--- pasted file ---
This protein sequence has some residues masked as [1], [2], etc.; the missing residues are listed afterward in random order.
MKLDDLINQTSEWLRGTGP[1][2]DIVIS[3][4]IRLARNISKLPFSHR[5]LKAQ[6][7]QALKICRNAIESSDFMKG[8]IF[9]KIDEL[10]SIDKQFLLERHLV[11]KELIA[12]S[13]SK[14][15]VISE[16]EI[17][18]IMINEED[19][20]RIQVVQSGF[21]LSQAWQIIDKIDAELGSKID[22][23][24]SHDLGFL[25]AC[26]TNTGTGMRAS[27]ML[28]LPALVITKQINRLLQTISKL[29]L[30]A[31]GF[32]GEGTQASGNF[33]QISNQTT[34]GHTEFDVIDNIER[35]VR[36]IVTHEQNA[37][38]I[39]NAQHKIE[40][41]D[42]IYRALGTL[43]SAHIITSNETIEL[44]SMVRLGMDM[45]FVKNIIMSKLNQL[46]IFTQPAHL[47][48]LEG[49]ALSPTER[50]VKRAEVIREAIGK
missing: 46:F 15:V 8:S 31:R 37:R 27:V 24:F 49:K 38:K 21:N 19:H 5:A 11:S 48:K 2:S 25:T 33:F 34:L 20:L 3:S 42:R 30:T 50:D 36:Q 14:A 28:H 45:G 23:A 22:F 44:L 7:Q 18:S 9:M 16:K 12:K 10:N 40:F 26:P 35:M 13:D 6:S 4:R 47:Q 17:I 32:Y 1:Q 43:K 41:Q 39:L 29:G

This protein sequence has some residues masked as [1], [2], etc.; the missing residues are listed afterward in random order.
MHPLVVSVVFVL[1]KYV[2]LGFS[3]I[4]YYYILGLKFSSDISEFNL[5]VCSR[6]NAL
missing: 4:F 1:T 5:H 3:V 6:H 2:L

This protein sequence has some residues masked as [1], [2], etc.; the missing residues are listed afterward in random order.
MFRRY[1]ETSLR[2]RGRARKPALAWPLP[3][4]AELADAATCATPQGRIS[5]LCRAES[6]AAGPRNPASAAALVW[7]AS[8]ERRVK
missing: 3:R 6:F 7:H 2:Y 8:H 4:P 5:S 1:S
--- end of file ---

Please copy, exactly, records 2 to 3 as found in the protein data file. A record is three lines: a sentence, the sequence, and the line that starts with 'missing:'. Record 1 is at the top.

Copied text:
This protein sequence has some residues masked as [1], [2], etc.; the missing residues are listed afterward in random order.
MHPLVVSVVFVL[1]KYV[2]LGFS[3]I[4]YYYILGLKFSSDISEFNL[5]VCSR[6]NAL
missing: 4:F 1:T 5:H 3:V 6:H 2:L

This protein sequence has some residues masked as [1], [2], etc.; the missing residues are listed afterward in random order.
MFRRY[1]ETSLR[2]RGRARKPALAWPLP[3][4]AELADAATCATPQGRIS[5]LCRAES[6]AAGPRNPASAAALVW[7]AS[8]ERRVK
missing: 3:R 6:F 7:H 2:Y 8:H 4:P 5:S 1:S